Thursday, June 13, 2019

Are you Getting the Most Out of Every Breath you take?

The diaphragm. Do you know that muscle? I’m willing to bet that if you ask some health and fitness professionals, they will have no idea what the basic characteristics of this muscle are and why it is important in movement. 

The diaphragm is a muscle that is shaped like an umbrella which sits right underneath your rib cage. Although its primary function is that of breathing, it also plays a large role during movement by assisting in moving and stabilizing the rib cage and spinal column.

Just like every other muscle in the body, it can be trained to be more efficient in its movement, stronger in its force production, and to become more flexible.

The first step in creating change in the diaphragm is recognizing your level of control over it. So, how do you know if you are in control of your diaphragm? Try this;

Step 1

Wrap a belt snuggly around your waist. You can use your belly button as a marker - lay the belt on top of it.

Step 2

Lay on your back on a stable surface with your knees bent at 90 degrees, with your hands and feet flat on the floor.

Step 3

Place your spine in a neutral position; said differently, just lay normally/comfortably/naturally.

Step 4

Start a slow and steady breathing pattern, preferably with a 4-8 second inhale and a 6-12 second exhale, slow and steady.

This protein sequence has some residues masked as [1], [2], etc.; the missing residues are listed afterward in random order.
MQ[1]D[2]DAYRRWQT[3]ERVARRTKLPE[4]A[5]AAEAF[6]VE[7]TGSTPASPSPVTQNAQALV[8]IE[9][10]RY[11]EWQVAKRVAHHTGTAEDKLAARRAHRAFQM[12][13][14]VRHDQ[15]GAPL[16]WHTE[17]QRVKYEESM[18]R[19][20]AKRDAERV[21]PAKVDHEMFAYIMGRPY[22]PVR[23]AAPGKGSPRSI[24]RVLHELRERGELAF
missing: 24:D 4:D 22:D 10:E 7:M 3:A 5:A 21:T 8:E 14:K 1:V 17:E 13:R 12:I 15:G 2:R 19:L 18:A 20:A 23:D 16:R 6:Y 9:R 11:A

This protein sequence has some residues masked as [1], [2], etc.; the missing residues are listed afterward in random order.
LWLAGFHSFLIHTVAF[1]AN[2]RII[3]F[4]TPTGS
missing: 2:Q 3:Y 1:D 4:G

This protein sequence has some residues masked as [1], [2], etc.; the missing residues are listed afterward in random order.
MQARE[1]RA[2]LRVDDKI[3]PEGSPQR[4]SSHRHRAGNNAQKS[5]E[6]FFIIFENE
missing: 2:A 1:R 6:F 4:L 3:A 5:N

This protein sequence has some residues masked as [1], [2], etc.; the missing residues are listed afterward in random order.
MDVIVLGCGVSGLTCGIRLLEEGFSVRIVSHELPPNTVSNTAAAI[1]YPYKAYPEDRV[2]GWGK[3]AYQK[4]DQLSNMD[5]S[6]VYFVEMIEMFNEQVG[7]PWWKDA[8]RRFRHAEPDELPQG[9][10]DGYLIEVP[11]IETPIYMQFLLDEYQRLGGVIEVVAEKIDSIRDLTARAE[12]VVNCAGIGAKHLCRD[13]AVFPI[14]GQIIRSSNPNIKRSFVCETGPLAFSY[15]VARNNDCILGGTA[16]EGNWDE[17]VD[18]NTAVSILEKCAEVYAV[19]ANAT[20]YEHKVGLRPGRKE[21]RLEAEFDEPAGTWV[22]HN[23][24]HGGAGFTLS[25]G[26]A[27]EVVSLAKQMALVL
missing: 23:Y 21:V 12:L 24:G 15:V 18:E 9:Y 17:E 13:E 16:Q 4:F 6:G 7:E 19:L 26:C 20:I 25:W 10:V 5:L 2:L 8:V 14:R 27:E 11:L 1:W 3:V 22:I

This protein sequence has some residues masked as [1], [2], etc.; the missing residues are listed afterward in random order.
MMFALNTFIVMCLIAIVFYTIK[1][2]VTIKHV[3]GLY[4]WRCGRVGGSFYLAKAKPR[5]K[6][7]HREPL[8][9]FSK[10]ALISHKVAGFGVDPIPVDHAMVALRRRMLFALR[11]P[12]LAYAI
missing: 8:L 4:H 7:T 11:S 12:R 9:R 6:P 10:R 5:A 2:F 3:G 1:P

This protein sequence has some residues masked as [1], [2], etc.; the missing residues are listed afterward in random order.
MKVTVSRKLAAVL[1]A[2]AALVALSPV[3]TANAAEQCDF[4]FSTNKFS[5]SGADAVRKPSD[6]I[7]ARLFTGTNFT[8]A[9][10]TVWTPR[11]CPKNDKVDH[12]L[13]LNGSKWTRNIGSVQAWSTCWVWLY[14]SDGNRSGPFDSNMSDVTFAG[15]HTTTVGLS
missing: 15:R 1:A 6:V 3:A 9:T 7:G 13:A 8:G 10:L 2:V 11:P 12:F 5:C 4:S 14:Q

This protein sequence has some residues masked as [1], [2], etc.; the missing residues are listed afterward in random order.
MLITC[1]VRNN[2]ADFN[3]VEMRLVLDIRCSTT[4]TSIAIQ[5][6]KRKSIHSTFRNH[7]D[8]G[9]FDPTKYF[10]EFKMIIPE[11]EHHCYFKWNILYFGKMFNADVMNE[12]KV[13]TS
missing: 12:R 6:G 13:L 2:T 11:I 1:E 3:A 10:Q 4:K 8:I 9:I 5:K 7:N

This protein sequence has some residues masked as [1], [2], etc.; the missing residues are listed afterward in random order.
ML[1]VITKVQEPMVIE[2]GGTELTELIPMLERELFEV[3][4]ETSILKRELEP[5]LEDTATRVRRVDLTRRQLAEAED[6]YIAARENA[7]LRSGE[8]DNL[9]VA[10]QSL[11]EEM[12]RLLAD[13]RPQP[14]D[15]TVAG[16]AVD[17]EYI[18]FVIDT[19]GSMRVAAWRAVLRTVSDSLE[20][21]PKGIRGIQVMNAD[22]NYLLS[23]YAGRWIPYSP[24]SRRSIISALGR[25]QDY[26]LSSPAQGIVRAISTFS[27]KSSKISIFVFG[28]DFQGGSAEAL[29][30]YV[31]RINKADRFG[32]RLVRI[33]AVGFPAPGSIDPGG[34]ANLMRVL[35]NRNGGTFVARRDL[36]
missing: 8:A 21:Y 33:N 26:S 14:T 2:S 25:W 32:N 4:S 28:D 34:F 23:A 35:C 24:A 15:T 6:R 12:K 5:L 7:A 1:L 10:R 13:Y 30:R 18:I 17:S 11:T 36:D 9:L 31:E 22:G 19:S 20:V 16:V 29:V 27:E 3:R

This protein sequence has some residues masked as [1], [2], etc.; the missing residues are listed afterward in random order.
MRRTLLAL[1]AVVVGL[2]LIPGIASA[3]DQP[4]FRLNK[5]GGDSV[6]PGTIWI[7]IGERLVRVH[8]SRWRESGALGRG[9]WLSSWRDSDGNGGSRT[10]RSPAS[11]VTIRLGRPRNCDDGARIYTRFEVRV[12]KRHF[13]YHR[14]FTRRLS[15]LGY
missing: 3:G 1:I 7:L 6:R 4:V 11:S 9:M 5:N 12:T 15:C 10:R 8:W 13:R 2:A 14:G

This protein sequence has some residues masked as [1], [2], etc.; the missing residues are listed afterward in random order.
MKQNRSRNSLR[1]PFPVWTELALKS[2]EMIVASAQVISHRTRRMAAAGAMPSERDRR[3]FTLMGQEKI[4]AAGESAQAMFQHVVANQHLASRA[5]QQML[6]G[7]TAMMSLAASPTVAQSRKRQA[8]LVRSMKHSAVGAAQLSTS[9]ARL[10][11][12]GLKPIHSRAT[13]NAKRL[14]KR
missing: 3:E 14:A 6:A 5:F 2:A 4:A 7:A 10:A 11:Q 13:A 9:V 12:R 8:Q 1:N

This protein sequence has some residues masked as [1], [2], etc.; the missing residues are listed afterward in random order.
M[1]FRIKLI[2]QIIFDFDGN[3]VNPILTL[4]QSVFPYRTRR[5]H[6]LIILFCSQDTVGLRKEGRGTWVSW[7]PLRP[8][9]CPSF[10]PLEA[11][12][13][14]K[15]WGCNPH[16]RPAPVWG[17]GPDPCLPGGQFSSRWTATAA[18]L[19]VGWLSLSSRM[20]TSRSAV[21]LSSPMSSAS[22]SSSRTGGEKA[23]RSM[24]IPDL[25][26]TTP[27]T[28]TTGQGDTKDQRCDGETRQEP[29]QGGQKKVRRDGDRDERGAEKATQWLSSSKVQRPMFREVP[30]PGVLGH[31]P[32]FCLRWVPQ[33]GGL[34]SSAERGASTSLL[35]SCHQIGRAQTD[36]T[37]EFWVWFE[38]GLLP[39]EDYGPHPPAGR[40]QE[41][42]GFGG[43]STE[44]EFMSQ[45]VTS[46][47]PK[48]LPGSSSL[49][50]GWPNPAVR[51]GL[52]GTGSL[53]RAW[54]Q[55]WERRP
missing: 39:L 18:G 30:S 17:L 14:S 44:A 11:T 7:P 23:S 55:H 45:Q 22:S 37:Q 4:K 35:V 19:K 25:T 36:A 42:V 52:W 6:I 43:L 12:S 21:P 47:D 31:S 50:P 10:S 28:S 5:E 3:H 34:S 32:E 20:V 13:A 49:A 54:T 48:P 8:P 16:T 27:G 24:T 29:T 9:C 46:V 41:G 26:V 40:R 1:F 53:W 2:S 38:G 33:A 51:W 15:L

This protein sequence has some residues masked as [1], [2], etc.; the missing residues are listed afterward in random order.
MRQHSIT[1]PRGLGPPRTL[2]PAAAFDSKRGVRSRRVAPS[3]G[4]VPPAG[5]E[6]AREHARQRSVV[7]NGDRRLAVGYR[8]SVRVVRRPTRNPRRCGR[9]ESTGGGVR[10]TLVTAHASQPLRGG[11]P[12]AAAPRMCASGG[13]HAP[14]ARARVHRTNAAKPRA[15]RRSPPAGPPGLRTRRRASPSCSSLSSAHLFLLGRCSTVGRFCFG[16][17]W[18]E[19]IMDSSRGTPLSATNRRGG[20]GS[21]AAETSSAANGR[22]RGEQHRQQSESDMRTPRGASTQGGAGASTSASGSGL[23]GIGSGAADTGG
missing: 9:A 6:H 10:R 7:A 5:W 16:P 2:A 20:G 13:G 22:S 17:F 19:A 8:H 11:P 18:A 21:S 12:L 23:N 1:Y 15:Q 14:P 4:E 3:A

Step 5

Use the belt as feedback. You should feel your back, sides and front of the torso expand into the belt as you inhale. As you exhale the belt should become looser on all sides of the body.

This is where the magic happens: You must try to inflate the 360 degree area of the belly, sides and back. Many people can properly inflate their belly but their back and sides don’t expand at an equal rate!

The torso should expand like a balloon does, equally all the way around. The belt is a great tool to provide you feedback of which points on your torso you have difficulty breathing into.

Spend 2 minutes a day practicing this technique. As you become comfortable with it, try carrying it over to times you find yourself sitting, standing, side lying, or even moving. Being able to expand the torso equally on all sides is an external way to see that the diaphragm is contracting efficiently on all sides. Being able to master this skill is just step one in mastering your breath, your spinal movement, and even your stress and anxiety level!

Stephen Cornely FRCms LMT

Triad Wellness Philly


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